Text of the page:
North Vietnam, International Labour Day, May 1st, 1958, Michel Nr. 72-73; In all communist or socialist countries the International Labour Day was a very important holiday. So the Vietnamese postal authorities issued two stamps to honor the occasion. Two values were issue (50D and 150D). The 50D value was an extension value to allow older 100D stamps to be used in 1958 after the tariff had increased from 100 to 150D, while the 150D value represented the standard domestic letter rate. Michel and the Vietnamese Postage Stamp Catalogue both report that the perforation on this issue is 13.0 but none of the stamps in the editors holdings confirmed that. All of the stamps measured 12.75 instead. So, here the catalogues may be wrong. Perforation is generally poor as many times the holes in the sheets are not completely punched out so well perforated stamps warrant a surcharge.

Here is the mint set with uniform selvage on the right.

These are mint blocks of four.

Virtually all stamps available on the market place are cancelled to order, like this set below.

This is a block of four of the 50D value that nicely shows how the standard Hanoi date canceler was always applied to four stamps at a time for reasons of efficiency. 

Postally used stamps are very hard to find and the editor has yet to complete a set on that basis. Here are two postally used stamps of the 50D value.

Sometimes still wet sheets were stacked on top of each other that caused some of the printing color to adhere to the back of the sheet on top. Here is a block of four of the 50D stamp that shows a “kiss” of the red color.

Here are three First Day Covers of this set. The first is a mixed cover together with the other NVN stamps issued earlier.

Here is an FDC only featuring the Labour Day set itself. Note that the decal on the left is printed in blue here.

Rare postally used first day cover featuring the Labour Day set along with other NVN stamps issued earlier  to Algeria in Africa, a very rare destination. Very little is know about postal rates to Africa but this cover carries a total of 1,500 Dong.

Very rare local registered letter sent to Trinh Xuan-Con, Council President of legislative affairs in July of 1958. The standard letter rate as of November 1st, 1957 amounted to 150D and the local registration rate to 200D. It appears that the second free frank and the 50D were added to cover this additional service. Very few complete letters with free franks that were sent by registered mail have survived.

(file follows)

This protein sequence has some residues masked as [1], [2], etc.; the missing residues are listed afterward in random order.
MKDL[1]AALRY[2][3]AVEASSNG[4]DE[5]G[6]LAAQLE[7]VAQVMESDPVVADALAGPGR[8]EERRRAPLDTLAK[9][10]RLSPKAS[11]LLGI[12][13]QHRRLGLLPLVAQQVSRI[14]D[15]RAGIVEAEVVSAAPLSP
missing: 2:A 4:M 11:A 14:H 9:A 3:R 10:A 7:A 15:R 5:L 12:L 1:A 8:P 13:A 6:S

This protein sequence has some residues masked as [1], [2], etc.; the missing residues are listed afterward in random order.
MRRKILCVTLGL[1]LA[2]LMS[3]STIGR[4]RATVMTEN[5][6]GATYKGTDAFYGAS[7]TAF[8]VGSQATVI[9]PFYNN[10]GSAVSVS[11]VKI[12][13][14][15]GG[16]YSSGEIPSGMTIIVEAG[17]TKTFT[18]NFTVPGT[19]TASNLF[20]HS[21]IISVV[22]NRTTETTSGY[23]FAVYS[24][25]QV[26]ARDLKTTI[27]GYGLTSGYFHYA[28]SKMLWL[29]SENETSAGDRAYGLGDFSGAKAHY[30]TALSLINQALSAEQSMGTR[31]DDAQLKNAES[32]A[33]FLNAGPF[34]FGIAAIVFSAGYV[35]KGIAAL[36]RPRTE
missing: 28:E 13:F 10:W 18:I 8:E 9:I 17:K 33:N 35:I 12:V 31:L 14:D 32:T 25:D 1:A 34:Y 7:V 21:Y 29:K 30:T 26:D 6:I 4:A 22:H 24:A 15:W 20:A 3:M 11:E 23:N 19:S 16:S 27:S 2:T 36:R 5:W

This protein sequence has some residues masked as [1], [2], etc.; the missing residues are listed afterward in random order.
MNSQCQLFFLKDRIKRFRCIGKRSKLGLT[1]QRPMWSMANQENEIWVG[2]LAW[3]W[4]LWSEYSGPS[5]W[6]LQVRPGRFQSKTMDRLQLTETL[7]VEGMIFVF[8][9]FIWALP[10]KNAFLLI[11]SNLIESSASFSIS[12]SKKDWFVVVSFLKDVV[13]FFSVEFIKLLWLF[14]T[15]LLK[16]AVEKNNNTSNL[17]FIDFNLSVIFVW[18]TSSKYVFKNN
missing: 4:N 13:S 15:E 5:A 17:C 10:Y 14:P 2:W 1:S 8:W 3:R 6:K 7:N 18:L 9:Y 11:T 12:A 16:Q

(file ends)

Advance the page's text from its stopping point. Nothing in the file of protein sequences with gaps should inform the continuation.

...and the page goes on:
Here is a mixed franking shortly after the stamps were issued. It was sent in June of 1958 to Brno, Czechoslovakia featuring a single of the 150D stamp plus other early NVN stamps for a total postage of 300D which covered the surface rate to Eastern European countries at the time.

Air mail post card to Pisek, Czechoslovakia mailed in December of 1958 carrying a single stamp of the 50D value along with the 500D stamp issued for the August Revolution in 1945 (Michel Nr. 80) for total postage of 550 Dong.

Another post card sent in August, 1958 to Falkensee, East Germany. Again the tariff was 550 Dong which applied to all Eastern European countries.

Interesting mixed currency franking from late 1959 featuring two stamps denominated 60 Old Dong (which were devalued by 1,000:1 on March 1st, 1959) which were only worth 6xu in August of 1959. Together with the stamps Sluice in New Dong of 24xu the overall postage amounted to 30 xu. This represented the standard surface letter rate that came in force on March 13th, 1957. England was a rather rarer destination in the late 1950’s.

Mixed currency franking sent by Xunhasaba in 1962 using a combination of Old Dong stamps (620D, including four of the 150D Labor Day stamps) that were devalued 1,000:1 on March 1st, 1959 with stamps in New Dong (20xu). So, the overall postage amounted to 82xu. England was still a rathe rarer destination in 1962.

Spectacular mixed franking of this issue featuring a single 50D and four 150D stamps mailed in June of 1958 to the Czech Embassy in Beijing, China for a total postage of 650 Dong. The Beijing arrival cancel indicates that the letter just took four days to get to its destination.

Registration Nr. 100080

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